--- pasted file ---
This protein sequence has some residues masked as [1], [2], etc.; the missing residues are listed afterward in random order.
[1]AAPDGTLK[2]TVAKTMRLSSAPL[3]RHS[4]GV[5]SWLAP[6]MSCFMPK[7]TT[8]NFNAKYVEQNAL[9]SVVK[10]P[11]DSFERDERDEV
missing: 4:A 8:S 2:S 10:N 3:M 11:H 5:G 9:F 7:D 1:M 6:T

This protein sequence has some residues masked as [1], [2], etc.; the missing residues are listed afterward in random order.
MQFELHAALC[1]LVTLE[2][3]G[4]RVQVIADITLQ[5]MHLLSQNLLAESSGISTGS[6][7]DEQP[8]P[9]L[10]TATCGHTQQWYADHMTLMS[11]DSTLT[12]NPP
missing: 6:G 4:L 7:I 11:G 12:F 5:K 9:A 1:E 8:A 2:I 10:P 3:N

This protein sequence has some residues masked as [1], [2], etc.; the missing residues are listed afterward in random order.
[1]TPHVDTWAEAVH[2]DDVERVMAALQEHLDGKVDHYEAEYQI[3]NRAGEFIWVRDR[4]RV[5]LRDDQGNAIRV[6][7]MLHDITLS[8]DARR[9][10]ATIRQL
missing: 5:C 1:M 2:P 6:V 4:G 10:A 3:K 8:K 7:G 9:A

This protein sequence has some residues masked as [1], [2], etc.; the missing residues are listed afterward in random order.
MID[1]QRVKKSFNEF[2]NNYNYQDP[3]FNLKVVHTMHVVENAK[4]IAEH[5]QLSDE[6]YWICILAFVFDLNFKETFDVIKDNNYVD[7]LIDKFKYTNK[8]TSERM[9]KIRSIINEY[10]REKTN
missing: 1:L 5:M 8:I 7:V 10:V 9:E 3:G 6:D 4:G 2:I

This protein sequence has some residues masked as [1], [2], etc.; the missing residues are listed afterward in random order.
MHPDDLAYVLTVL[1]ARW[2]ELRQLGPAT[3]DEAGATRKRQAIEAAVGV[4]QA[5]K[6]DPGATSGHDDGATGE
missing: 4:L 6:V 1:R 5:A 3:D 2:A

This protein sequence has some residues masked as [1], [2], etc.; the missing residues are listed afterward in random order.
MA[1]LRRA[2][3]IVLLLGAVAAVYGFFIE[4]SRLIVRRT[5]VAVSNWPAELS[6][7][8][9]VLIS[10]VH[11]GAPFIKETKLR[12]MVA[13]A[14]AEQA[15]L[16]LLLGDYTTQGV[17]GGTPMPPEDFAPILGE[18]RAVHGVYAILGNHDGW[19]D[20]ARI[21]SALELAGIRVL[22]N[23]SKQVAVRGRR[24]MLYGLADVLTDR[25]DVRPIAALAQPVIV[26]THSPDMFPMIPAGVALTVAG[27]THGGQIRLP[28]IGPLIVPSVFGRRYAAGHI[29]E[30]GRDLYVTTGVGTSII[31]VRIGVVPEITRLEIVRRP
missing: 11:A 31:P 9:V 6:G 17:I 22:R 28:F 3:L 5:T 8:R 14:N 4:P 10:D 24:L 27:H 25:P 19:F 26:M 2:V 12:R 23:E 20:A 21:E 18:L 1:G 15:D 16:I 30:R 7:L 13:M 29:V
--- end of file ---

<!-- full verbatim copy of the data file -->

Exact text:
This protein sequence has some residues masked as [1], [2], etc.; the missing residues are listed afterward in random order.
[1]AAPDGTLK[2]TVAKTMRLSSAPL[3]RHS[4]GV[5]SWLAP[6]MSCFMPK[7]TT[8]NFNAKYVEQNAL[9]SVVK[10]P[11]DSFERDERDEV
missing: 4:A 8:S 2:S 10:N 3:M 11:H 5:G 9:F 7:D 1:M 6:T

This protein sequence has some residues masked as [1], [2], etc.; the missing residues are listed afterward in random order.
MQFELHAALC[1]LVTLE[2][3]G[4]RVQVIADITLQ[5]MHLLSQNLLAESSGISTGS[6][7]DEQP[8]P[9]L[10]TATCGHTQQWYADHMTLMS[11]DSTLT[12]NPP
missing: 6:G 4:L 7:I 11:G 12:F 5:K 9:A 1:E 8:A 2:I 10:P 3:N

This protein sequence has some residues masked as [1], [2], etc.; the missing residues are listed afterward in random order.
[1]TPHVDTWAEAVH[2]DDVERVMAALQEHLDGKVDHYEAEYQI[3]NRAGEFIWVRDR[4]RV[5]LRDDQGNAIRV[6][7]MLHDITLS[8]DARR[9][10]ATIRQL
missing: 5:C 1:M 2:P 6:V 4:G 10:A 3:K 8:K 7:G 9:A

This protein sequence has some residues masked as [1], [2], etc.; the missing residues are listed afterward in random order.
MID[1]QRVKKSFNEF[2]NNYNYQDP[3]FNLKVVHTMHVVENAK[4]IAEH[5]QLSDE[6]YWICILAFVFDLNFKETFDVIKDNNYVD[7]LIDKFKYTNK[8]TSERM[9]KIRSIINEY[10]REKTN
missing: 1:L 5:M 8:I 7:V 10:V 9:E 3:G 6:D 4:G 2:I

This protein sequence has some residues masked as [1], [2], etc.; the missing residues are listed afterward in random order.
MHPDDLAYVLTVL[1]ARW[2]ELRQLGPAT[3]DEAGATRKRQAIEAAVGV[4]QA[5]K[6]DPGATSGHDDGATGE
missing: 4:L 6:V 1:R 5:A 3:D 2:A

This protein sequence has some residues masked as [1], [2], etc.; the missing residues are listed afterward in random order.
MA[1]LRRA[2][3]IVLLLGAVAAVYGFFIE[4]SRLIVRRT[5]VAVSNWPAELS[6][7][8][9]VLIS[10]VH[11]GAPFIKETKLR[12]MVA[13]A[14]AEQA[15]L[16]LLLGDYTTQGV[17]GGTPMPPEDFAPILGE[18]RAVHGVYAILGNHDGW[19]D[20]ARI[21]SALELAGIRVL[22]N[23]SKQVAVRGRR[24]MLYGLADVLTDR[25]DVRPIAALAQPVIV[26]THSPDMFPMIPAGVALTVAG[27]THGGQIRLP[28]IGPLIVPSVFGRRYAAGHI[29]E[30]GRDLYVTTGVGTSII[31]VRIGVVPEITRLEIVRRP
missing: 11:A 31:P 9:V 6:G 17:I 22:R 28:F 3:L 5:T 8:R 14:N 4:P 10:D 24:L 27:H 25:P 19:F 26:M 2:V 12:R 23:E 20:A 21:E 18:L 1:G 15:D 16:I 30:R 7:L 13:M 29:V